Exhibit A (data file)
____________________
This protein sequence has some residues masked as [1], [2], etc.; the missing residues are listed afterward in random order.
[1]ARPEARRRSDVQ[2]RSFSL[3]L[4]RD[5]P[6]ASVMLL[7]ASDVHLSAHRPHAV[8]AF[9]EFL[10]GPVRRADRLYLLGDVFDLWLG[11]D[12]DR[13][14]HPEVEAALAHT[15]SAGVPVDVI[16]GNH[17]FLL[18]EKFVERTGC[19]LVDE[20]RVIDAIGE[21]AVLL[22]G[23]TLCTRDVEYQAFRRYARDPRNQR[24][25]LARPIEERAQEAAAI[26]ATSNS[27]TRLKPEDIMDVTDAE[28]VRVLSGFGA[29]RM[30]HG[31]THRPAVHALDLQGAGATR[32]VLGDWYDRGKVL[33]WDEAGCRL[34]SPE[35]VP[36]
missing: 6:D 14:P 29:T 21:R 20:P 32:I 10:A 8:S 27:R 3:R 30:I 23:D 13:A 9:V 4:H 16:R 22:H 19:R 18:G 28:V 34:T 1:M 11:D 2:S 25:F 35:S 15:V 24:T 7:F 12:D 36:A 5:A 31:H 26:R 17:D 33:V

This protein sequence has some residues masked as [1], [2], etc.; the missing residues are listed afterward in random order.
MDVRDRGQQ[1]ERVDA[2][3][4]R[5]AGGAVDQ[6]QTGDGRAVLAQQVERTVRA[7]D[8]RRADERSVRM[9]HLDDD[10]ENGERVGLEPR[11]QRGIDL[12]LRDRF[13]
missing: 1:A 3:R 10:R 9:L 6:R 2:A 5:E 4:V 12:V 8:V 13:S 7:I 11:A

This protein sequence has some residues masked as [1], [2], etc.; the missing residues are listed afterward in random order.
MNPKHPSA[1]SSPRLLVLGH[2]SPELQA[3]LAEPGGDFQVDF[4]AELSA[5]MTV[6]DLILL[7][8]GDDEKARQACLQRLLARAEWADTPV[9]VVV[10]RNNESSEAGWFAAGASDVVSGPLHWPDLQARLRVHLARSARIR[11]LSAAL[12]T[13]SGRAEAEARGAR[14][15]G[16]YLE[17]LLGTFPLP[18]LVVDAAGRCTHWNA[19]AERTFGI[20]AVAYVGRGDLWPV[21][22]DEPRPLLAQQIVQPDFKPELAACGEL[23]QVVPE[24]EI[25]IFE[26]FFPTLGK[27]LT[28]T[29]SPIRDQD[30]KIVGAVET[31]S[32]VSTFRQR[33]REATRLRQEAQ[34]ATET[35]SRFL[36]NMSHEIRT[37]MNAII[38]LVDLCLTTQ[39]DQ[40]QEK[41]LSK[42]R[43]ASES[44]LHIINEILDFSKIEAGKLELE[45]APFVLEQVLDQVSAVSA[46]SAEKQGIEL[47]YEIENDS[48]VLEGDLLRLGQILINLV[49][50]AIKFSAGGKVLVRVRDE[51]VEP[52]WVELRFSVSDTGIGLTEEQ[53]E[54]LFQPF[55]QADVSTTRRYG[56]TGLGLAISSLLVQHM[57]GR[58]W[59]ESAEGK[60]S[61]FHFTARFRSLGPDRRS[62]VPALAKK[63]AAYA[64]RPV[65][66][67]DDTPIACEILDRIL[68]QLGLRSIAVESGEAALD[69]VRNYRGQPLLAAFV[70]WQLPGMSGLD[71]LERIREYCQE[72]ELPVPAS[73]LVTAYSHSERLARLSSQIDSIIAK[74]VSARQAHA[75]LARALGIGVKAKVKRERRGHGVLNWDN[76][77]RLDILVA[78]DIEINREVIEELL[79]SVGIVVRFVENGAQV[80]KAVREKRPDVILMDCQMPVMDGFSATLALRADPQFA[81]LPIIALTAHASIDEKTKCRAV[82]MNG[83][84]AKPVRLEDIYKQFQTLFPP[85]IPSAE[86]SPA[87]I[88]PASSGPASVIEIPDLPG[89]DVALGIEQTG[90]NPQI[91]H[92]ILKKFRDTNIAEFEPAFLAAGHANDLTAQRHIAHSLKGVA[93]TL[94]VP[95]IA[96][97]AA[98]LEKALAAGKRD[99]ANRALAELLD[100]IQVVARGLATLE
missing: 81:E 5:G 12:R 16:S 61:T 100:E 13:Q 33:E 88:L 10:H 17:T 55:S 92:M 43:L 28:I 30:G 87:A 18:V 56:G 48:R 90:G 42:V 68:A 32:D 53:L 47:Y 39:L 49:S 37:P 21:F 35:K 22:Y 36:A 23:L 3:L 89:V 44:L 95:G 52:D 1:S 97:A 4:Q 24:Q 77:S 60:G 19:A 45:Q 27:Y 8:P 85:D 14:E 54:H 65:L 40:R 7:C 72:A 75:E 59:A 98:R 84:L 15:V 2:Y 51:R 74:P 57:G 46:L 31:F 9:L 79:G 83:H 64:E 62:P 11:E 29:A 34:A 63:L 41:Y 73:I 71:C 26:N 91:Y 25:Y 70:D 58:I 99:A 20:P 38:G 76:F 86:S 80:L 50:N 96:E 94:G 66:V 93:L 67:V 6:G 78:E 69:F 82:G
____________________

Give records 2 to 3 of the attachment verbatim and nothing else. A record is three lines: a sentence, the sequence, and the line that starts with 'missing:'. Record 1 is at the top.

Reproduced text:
This protein sequence has some residues masked as [1], [2], etc.; the missing residues are listed afterward in random order.
MDVRDRGQQ[1]ERVDA[2][3][4]R[5]AGGAVDQ[6]QTGDGRAVLAQQVERTVRA[7]D[8]RRADERSVRM[9]HLDDD[10]ENGERVGLEPR[11]QRGIDL[12]LRDRF[13]
missing: 1:A 3:R 10:R 9:L 6:R 2:A 5:E 4:V 12:V 8:V 13:S 7:I 11:A

This protein sequence has some residues masked as [1], [2], etc.; the missing residues are listed afterward in random order.
MNPKHPSA[1]SSPRLLVLGH[2]SPELQA[3]LAEPGGDFQVDF[4]AELSA[5]MTV[6]DLILL[7][8]GDDEKARQACLQRLLARAEWADTPV[9]VVV[10]RNNESSEAGWFAAGASDVVSGPLHWPDLQARLRVHLARSARIR[11]LSAAL[12]T[13]SGRAEAEARGAR[14][15]G[16]YLE[17]LLGTFPLP[18]LVVDAAGRCTHWNA[19]AERTFGI[20]AVAYVGRGDLWPV[21][22]DEPRPLLAQQIVQPDFKPELAACGEL[23]QVVPE[24]EI[25]IFE[26]FFPTLGK[27]LT[28]T[29]SPIRDQD[30]KIVGAVET[31]S[32]VSTFRQR[33]REATRLRQEAQ[34]ATET[35]SRFL[36]NMSHEIRT[37]MNAII[38]LVDLCLTTQ[39]DQ[40]QEK[41]LSK[42]R[43]ASES[44]LHIINEILDFSKIEAGKLELE[45]APFVLEQVLDQVSAVSA[46]SAEKQGIEL[47]YEIENDS[48]VLEGDLLRLGQILINLV[49][50]AIKFSAGGKVLVRVRDE[51]VEP[52]WVELRFSVSDTGIGLTEEQ[53]E[54]LFQPF[55]QADVSTTRRYG[56]TGLGLAISSLLVQHM[57]GR[58]W[59]ESAEGK[60]S[61]FHFTARFRSLGPDRRS[62]VPALAKK[63]AAYA[64]RPV[65][66][67]DDTPIACEILDRIL[68]QLGLRSIAVESGEAALD[69]VRNYRGQPLLAAFV[70]WQLPGMSGLD[71]LERIREYCQE[72]ELPVPAS[73]LVTAYSHSERLARLSSQIDSIIAK[74]VSARQAHA[75]LARALGIGVKAKVKRERRGHGVLNWDN[76][77]RLDILVA[78]DIEINREVIEELL[79]SVGIVVRFVENGAQV[80]KAVREKRPDVILMDCQMPVMDGFSATLALRADPQFA[81]LPIIALTAHASIDEKTKCRAV[82]MNG[83][84]AKPVRLEDIYKQFQTLFPP[85]IPSAE[86]SPA[87]I[88]PASSGPASVIEIPDLPG[89]DVALGIEQTG[90]NPQI[91]H[92]ILKKFRDTNIAEFEPAFLAAGHANDLTAQRHIAHSLKGVA[93]TL[94]VP[95]IA[96][97]AA[98]LEKALAAGKRD[99]ANRALAELLD[100]IQVVARGLATLE
missing: 81:E 5:G 12:R 16:S 61:T 100:E 13:Q 33:E 88:L 10:H 17:T 55:S 92:M 43:L 28:I 30:G 87:A 18:V 56:G 48:R 90:G 42:V 68:A 32:D 53:L 47:Y 39:L 49:S 37:P 21:F 35:K 22:Y 36:A 23:L 3:L 89:V 44:L 95:G 52:D 1:S 97:A 4:Q 24:Q 77:S 60:G 19:A 45:Q 27:Y 8:P 85:D 14:E 54:H 65:L 40:R 7:C 72:A 75:E 59:A 98:R 84:L 15:V 2:Y 51:R 74:P 57:G 46:L 31:F 9:L 79:G 83:H 64:E 62:P 11:E 29:A 34:A 63:L 41:Y 73:I 71:C 26:N 91:Y 25:Y 70:D 58:I 99:A 20:P 38:G 76:F 86:S 80:L 50:N 96:E 94:G 66:V 93:L 67:V 6:G 78:E 69:F 82:G